Amity Vineyards in for the long haul
By KARL KLOOSTER
Of the News-Register
Editor's Note: In 2014, Myron Redford sold Amity Vineyards to Ryan Harms, owner of Union Wine Company in Tualatin.
Amity Vineyards traces a 40-plus-year journey with an open road ahead
With the 2011 harvest fast approaching, Amity Vineyards co-owners Myron Redford and Vikki Wetle sat at a picnic table affording an unimpeded view to the southwest across their Amity Hills vineyard. Past the 14 acres of estate vines the wine-wise couple could see a broad swath of the Yamhill Valley's expanse, culminating in the foothills of the Coast Range.
Predictions of rain, clearing, resumption of rain and clearing again were changing almost daily. Redford sized up the situation this way:
"I learned early on not to panic about bad weather and pick too early. I've always waited through late-season rain and let 'em hang until they're ripe. And it's always paid off, except for 1984."
That single sodden season was the only complete washout since Redford arrived in 1974. With help from his mom, Redford and Janis Checchia acquired the hillside land and five acres of vineyard planted by Jerry and Anne Preston in 1971.
Back then, he was among a handful of intrepid pioneers given slim odds of succeeding. Over the years since, he has been an active and involved participant in and important contributor to the industry's growth.
He has mentored many budding young winemakers who have gone on to successful careers and even more interns from foreign countries and other parts of the United States who have returned home to make solid contributions to their own wine industries.
Like Lett, Erath, Adelsheim and Ponzi, Redford was on the cutting edge. Almost everything he did was experimental, untested.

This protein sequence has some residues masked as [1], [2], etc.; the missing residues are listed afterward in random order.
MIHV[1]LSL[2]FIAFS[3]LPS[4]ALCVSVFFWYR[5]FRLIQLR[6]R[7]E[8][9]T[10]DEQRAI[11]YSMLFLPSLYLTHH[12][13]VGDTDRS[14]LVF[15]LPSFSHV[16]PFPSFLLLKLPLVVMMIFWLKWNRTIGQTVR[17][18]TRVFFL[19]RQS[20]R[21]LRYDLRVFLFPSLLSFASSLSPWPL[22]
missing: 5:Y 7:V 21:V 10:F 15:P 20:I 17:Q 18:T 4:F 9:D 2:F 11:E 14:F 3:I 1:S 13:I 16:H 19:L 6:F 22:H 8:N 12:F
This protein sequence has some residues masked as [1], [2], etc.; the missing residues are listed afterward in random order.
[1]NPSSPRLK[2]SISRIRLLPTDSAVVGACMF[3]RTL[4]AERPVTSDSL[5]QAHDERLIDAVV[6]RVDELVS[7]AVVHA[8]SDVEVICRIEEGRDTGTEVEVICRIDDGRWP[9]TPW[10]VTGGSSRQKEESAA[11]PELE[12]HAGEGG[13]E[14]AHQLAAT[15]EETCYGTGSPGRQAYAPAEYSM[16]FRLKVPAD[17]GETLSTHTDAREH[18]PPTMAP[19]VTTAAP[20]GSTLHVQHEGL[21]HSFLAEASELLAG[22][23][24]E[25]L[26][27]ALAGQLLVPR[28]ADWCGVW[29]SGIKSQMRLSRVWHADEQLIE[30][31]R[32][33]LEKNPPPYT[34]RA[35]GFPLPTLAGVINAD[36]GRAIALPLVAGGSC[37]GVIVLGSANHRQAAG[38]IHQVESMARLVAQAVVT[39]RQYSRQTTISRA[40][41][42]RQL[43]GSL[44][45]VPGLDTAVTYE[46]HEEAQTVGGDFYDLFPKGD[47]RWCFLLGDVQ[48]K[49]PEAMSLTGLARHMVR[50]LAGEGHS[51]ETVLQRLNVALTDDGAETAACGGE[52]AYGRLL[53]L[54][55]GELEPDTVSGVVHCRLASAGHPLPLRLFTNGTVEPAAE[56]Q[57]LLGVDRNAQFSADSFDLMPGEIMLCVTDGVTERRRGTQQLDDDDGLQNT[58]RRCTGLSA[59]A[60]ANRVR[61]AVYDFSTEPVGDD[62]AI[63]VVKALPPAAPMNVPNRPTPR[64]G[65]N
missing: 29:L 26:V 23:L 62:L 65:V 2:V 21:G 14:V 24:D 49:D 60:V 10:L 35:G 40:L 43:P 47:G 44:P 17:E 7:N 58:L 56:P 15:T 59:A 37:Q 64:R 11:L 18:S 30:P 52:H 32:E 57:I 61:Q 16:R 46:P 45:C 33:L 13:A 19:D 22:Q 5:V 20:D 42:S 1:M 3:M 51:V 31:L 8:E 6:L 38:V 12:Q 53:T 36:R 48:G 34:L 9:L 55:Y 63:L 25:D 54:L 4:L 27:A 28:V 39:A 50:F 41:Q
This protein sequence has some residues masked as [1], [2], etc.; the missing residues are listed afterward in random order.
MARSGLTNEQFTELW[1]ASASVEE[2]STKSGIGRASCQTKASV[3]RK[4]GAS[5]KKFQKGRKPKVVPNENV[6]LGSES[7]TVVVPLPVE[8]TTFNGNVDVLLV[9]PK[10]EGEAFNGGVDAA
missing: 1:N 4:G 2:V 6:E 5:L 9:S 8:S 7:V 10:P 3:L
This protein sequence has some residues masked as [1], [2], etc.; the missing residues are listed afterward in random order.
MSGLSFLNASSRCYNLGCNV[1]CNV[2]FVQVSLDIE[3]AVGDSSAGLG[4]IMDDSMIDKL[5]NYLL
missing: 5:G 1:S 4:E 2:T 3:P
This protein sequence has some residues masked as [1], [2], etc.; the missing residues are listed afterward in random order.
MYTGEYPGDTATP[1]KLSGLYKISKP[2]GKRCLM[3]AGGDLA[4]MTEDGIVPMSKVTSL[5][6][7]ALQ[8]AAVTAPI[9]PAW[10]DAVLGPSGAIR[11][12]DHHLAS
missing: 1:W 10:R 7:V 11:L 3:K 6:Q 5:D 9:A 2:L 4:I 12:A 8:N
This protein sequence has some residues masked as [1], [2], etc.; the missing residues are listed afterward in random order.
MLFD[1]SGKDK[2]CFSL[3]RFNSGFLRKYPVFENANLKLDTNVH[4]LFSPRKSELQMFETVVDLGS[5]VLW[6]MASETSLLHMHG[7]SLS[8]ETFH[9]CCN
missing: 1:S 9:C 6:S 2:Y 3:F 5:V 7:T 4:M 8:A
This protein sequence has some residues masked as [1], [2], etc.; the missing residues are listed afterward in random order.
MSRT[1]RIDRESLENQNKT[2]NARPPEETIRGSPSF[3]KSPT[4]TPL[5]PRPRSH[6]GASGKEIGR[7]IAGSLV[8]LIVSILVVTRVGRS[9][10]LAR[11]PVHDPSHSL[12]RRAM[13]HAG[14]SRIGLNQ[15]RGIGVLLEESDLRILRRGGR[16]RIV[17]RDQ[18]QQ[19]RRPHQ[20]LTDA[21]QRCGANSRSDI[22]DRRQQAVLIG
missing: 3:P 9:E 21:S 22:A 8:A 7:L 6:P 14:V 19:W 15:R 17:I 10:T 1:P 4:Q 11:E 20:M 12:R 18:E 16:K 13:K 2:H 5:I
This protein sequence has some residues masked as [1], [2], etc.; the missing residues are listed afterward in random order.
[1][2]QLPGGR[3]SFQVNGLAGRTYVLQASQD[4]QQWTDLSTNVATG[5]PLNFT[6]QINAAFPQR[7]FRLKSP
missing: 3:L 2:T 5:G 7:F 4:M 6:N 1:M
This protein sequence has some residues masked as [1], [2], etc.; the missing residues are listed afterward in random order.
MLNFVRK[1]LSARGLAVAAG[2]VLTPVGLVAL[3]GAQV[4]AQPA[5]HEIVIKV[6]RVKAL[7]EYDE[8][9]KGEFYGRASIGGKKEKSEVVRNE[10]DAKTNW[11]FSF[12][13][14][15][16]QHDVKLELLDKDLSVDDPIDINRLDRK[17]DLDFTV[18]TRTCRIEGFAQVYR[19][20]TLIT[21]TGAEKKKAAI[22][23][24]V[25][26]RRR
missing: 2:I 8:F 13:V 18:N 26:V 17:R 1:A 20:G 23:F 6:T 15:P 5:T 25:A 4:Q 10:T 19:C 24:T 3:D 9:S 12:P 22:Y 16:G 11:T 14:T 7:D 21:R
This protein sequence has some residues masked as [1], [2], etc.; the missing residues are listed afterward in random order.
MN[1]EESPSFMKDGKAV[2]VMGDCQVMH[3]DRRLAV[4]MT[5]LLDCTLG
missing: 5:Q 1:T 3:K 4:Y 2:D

There was no guidebook pointing to the right path, no manuals providing step-by-step instructions. He made it up as he went along.
To be sure, those early stalwarts got together regularly to discuss, argue, compare notes and ponder before going back to their respective vineyards and wineries to put some of the collectively considered ideas into practice.
Redford was as adventurous and innovative as any of them. He made a successful Beaujolais Nouveau style pinot noir in 1977, taking a calculated risk on something that had never before been done in Oregon and done only a few times in California.
In 1980, his first pinot noir releases garnered regional gold medals. In 1987, he was one of the key players in the launch of the first International Pinot Noir Celebration. In 1988, he released the first "true" American Beaujolais from gamay noir grapes.
Redford and Wetle met in 1980 when Wetle, then a nurse, visited the winery to participate in one of the final harvest parties. She said Redford's mother invited her to stay for dinner, and she never left.
The most challenging year in recent times was 2005," Redford said. "One of the wettest springs ever, then rain and cool temperatures right at harvest, put us in a tough spot. But then the weather changed late and we brought in ripe, well-balanced fruit.
"This is another example of the fact that if you give pinot noir a few years of bottle age, the rewards will be well worth your time and patience."
Redford adheres to organic practices in the vineyard, and has turned winemaking duties over to his protégée, Darcy Pendergrass. He re, who let the wines makes themselves with minimal manipulation and limited oak contact.
Redford recalled, "When I first started out, I adopted the philosophy of one of the Napa Valley's great early winemakers, Louis Martini. He said, 'I want to taste where the wine was grown, not the container in which it was aged.'"
Long-lived riesling, in styles ranging from bone dry to lush dessert, have risen to share the spotlight with pinot noir. Newer on the scene is a stylish, richly flavored sauvignon blanc. The winery also produces a classic, dry gewurztraminer
When asked about future production plans, Redford said, "10,000 cases. "That's the maximum our winery handles well and that is what we're aiming for on an ongoing basis."